Cybergems

From Gempunks
Jump to: navigation, search
Cybergems-main.png

Introduction

Cybergems is a tactical RPG battle game which uses large numbers of d10s. It uses essentially the same system as Gempunks.

Basic Mechanics

Making Checks

Unless otherwise specified, a die roll consists of rolling a d10, adding values, and comparing with some number. A roll equal to or greater than the desired number (sometimes called a DC) is a success. For attacks and Will Saves, a roll of a 1 fails, and a roll of 10 counts as a roll of 15.

Dealing Damage

When rolling damage against a target, the target's Toughness is the number of points of damage it takes to inflict a single wound on a target. When firing through one target into additional targets behind them, or attempting to destroy thick objects, the number of points of damage remaining after inflicting a wound is divided by a potentially large number, described in more detail in the Materials section of the Environment page.

When damage wounds a creature, this may cause the creature to fall unconscious, die, or be destroyed. If the wounds inflicted bring the creature down to 0 or less HP, they fall unconscious; if they bring the creature down to -2 or less HP, the creature dies; and if they bring the creature down to -4 or less HP, their body becomes destroyed and difficult to reanimate.

Round and Actions

Combat is composed of a series of 15 second rounds, during which each character may take a turn.

Initiative

When any player cares about the turn order, each player (including the DM) rolls a d10 for initiative, then each character they control applies its own Agility as a bonus to the roll. Whoever has the highest initiative goes first, second highest goes second, etcetera. Break ties randomly.

Actions

During each character’s turn, that character may take a standard action, a move action, and a minor action. Instead of a standard action, a character may take a move action or minor action. Instead of a move action, a character may take a minor action. A round (each character taking a turn) is fifteen seconds. There are also cheap actions which may be taken, at any time during a round: however, they resolve after the currently declared action; if there is no currently declared action, the character whose turn it is may declare one. A character who has taken five cheap actions since the beginning of their last turn cannot take any more. Finally, there are immediate actions, which can be used on any turn, and interrupt the current event or action immediately: each immediate action taken requires the character to expend one minor action as soon as they are able; a character cannot have more than three pending minor actions of this type at a time.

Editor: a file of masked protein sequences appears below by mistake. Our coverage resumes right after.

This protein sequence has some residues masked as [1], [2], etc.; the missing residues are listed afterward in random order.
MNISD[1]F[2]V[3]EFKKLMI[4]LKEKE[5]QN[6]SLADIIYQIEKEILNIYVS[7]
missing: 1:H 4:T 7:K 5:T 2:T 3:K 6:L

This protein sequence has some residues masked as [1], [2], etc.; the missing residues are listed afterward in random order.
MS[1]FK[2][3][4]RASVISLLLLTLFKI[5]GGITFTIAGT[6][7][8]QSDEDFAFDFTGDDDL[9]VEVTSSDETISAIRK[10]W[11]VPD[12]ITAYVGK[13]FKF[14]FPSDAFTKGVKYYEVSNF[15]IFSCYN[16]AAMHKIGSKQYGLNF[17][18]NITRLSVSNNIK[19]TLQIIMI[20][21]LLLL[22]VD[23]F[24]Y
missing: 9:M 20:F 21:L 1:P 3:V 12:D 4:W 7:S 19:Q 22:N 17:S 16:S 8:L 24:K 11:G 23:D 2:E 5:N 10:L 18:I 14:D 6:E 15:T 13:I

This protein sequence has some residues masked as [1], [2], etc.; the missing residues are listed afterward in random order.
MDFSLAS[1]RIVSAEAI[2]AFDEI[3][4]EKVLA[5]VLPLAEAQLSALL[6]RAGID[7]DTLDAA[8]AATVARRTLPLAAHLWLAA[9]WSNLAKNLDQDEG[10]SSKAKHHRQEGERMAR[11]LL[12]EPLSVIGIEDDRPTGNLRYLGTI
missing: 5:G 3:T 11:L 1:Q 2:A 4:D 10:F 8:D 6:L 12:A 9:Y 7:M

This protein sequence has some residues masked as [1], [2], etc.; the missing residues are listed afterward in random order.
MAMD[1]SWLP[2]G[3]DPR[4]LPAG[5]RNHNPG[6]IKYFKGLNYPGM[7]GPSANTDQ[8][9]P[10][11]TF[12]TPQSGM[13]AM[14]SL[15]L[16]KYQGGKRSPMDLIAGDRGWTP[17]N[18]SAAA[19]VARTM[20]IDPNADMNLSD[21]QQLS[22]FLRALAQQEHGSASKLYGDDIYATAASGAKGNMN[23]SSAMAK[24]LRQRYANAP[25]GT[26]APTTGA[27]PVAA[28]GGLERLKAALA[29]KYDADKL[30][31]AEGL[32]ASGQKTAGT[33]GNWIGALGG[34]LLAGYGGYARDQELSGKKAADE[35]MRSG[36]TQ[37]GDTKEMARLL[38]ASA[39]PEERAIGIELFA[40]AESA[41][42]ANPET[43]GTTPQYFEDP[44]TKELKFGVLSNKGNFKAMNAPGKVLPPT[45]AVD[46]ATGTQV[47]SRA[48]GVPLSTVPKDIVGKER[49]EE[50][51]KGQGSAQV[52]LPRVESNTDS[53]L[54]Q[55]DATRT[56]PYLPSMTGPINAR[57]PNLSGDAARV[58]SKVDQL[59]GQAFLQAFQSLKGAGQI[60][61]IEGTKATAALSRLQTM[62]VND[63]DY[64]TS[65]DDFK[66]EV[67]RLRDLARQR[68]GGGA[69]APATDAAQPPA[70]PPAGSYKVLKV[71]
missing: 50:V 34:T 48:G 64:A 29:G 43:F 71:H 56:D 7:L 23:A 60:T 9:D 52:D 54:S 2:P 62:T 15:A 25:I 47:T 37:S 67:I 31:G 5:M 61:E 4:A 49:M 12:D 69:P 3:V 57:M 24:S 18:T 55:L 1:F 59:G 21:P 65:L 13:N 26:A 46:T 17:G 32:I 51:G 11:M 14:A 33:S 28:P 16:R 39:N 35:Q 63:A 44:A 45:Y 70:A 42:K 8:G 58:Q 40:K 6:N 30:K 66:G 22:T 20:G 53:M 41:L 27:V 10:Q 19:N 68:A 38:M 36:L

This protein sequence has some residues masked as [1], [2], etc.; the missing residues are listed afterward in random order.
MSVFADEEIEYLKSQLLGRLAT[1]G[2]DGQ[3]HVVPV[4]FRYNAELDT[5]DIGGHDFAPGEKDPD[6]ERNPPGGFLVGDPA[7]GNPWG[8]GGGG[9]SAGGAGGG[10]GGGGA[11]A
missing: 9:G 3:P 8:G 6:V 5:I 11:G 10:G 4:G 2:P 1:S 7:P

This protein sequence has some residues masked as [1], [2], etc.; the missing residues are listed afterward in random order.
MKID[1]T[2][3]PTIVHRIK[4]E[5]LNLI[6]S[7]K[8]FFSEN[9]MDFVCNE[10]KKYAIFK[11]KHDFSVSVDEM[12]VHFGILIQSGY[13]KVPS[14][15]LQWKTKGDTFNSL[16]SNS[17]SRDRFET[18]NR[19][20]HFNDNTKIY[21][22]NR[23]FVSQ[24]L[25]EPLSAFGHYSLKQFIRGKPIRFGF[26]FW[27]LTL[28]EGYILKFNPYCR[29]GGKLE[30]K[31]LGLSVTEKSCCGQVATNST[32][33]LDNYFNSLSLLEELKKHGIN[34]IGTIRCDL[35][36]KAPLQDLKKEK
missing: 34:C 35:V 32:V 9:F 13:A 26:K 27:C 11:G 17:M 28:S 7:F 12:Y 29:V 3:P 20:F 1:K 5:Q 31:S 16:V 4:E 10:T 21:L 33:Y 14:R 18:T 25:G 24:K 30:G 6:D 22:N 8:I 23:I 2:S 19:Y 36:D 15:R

Durations

If something has a duration measured in rounds, that means it ends at the beginning of the current initiative count, some number of rounds later.

Arithmetic

Apply addition and subtraction before multiplication or division (percentages are multiplication).

A Note on Units

Values of meters and kilograms are provided with great precision. That does not mean you are expected or required to keep track of them precisely: if you think of a meter as "three feet" and a kilogram as "three pounds", you will seldom go wrong, and it is usually reasonable to be even less accurate than that for the sake of rapid play. It's generally not a big deal to not keep careful track of the weights of smaller items; if characters sometimes carry a dozen percent or so more equipment than they should, the game will not break. Measuring distances is also much faster if you are not too careful about it, and it's generally both faster and more friendly to accept or object to another player's claim that they're moving "just barely out of range" immediately rather than remaining silent and doing your own, slightly different measurement later.

Character Generation

In this game, unlike most other RPGs, you may have multiple characters, built from a single pool of points. The DM specifies a point limit, and each player may build characters whose total point value does not exceed that limit. See the full rules here. Normally, lost characters may not be replaced with new ones or points spent on existing ones until at least 24 hours have passed, but minion creation powers can sometimes allow you to get new characters much faster. A more complete description of the subject is here, with some additional considerations for which Campaign Style the DM chooses.

Roleplaying

You may find it informative to read this.

The Invisible Hand of the DM

The DM has to spend some effort deciding the point limits of the players and the point values of their opponents. Read some thoughts on that here.

Equipment

See the rules for Gear and Gadgets.

Other Rules

All of the pages in Cyber Rules are important.

Table of Contents

The Main Page

Character Creation and Playing Guide DM Advice Rules
Roleplaying
Character building (Cybergems)
Recruiting
Regiments
Specialties
Extras
Skills
Races (Cybergems)
Classes (Cybergems)
Gear and Gadgets
Vehicles (Cybergems)
Unarmed
Poison and disease
Traps (Cybergems)
Prebuilt characters
Monsters (Cybergems)
DM Guidelines (Cybergems)
Cold War II
Campaign
Core Rules
Basic actions
Attack rules
Detection
Movement
Statistics
Secondary Rules
Environment
Survival
Status effects
Fight or flight
Light and shadow
Descriptors
Hacking
Resistances
Optional Rules
Adding and removing content